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Tuesday, March 02, 2010

Oregon Vinters Kegging Wine--Of Course They Are

Somehow this doesn't surprise me. In today's FoodDay, wine writer Catherine Cole reports that Wooldridge Creek Vineyard, a winery in Grants Pass, now kegs their vino:
Each reusable 5-gallon stainless-steel barrel holds the equivalent of 25 bottles of wine (15.5-gallon kegs also are available). The contents are kept pressurized by argon, a nontoxic gas that is naturally present in air. The result is 125 glasses of wine, the last tasting as fresh as the first.
There are many virtues to this practice. When restaurants serve wine by the glass, they regularly have to dump half-bottles that have been sitting too long. Packaging in bulk keeps prices lower, so customers can find expensive wine for a relative bargain if it comes from a keg. And kegs are also really good for the environment.
"What's really great is, because of the lower cost of production, we can sell what would normally be a $20 glass of wine for $7 or $8," says Sean Culley, general manager at [Portland's] The Melting Pot.... "The other thing is the sustainability factor. They don't have to use and ship the bottles, labels and corks, and we don't have to throw them away," says Culley.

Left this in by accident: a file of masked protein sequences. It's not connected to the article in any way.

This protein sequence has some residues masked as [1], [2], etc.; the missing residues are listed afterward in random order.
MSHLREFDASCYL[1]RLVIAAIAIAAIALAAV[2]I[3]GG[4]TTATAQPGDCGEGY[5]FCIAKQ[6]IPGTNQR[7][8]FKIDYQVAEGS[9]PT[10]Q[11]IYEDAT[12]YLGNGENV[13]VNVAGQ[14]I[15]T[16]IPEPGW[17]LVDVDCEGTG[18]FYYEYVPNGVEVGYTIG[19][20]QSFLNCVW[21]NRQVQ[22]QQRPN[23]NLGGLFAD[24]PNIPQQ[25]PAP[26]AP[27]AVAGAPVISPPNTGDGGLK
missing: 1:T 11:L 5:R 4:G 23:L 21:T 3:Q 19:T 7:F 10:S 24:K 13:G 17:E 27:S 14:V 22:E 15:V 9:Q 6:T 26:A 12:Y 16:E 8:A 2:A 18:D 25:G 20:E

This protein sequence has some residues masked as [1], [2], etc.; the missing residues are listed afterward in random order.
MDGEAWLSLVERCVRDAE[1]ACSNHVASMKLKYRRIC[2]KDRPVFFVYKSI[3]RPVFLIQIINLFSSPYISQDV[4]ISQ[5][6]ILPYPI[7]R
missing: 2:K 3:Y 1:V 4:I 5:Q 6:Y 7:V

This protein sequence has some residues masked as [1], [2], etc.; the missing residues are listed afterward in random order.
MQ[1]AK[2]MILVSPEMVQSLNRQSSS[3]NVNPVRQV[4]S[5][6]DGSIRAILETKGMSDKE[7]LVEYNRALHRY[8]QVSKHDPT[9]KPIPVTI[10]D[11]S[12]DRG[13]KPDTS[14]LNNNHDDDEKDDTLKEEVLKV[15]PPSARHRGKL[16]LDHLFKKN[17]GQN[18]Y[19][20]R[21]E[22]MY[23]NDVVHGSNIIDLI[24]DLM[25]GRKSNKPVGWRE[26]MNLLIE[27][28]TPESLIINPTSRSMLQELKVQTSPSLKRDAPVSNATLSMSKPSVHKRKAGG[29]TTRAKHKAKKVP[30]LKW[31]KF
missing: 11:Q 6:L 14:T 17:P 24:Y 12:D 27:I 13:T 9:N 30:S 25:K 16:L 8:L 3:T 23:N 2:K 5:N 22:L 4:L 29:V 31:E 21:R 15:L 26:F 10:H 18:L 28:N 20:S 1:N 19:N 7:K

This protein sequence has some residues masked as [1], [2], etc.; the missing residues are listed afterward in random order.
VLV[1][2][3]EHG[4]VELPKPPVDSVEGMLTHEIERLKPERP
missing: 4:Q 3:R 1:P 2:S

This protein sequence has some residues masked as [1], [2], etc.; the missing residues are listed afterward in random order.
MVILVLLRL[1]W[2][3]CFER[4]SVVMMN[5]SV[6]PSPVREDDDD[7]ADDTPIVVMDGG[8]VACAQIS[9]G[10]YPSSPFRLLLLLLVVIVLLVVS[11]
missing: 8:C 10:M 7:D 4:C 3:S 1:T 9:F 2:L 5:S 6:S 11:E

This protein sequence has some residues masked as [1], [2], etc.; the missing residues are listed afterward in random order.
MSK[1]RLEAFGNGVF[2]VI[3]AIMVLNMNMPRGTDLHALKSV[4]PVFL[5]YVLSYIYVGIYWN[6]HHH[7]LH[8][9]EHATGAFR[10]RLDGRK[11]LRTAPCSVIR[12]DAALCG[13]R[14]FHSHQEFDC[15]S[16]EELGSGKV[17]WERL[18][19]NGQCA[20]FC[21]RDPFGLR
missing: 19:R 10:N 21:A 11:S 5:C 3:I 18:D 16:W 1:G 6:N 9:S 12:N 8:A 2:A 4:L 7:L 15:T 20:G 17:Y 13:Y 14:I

(In the entertaining photo I found on the winery's Facebook page, you can see just how sustainable kegs are--note the Elysian keg in the foreground.)

I don't know how many wineries in the US current do this--maybe Woolridge Creek is the first--but it certainly seems appropriate for Oregon wine to be served in kegs. Maybe wineries and breweries can start bartering--stainless steel kegs for used pinot casks.


  1. This really makes perfect sense. Kudos to them, and hopefully this is something we see more of in the future.

  2. I knew someone else out there was doing this! I hate bottling, and my keg of wine always seemed really redneck to me, but now I don't feel so bad!

  3. Hi, this is Kara from Wooldridge Creek. Thank you for noticing the article on our keg wines. If there is anyone out there that is interested in trading stainless steel (drums, kegs, etc...) for used wine barrels we are always looking for used stainless.

  4. I can't remember what Cloud 9's house wine is (a restaurant here in Corvallis), but I know it's been served on tap via a 5 gallon keg setup for quite some time. Glad to see others doing the same.

  5. ^ Edit: I meant Downward Dog, the bar attached to Cloud 9.

  6. Actually they may be the first to keg red wine but Mcmemamins (an Oregon original)has been kegging their rose and white wines for a decade or more. They have seen the wisdom in efficient green bulk packaging of wine from the early-to-mid 90's. They also serve Hard Cider in kegs as well!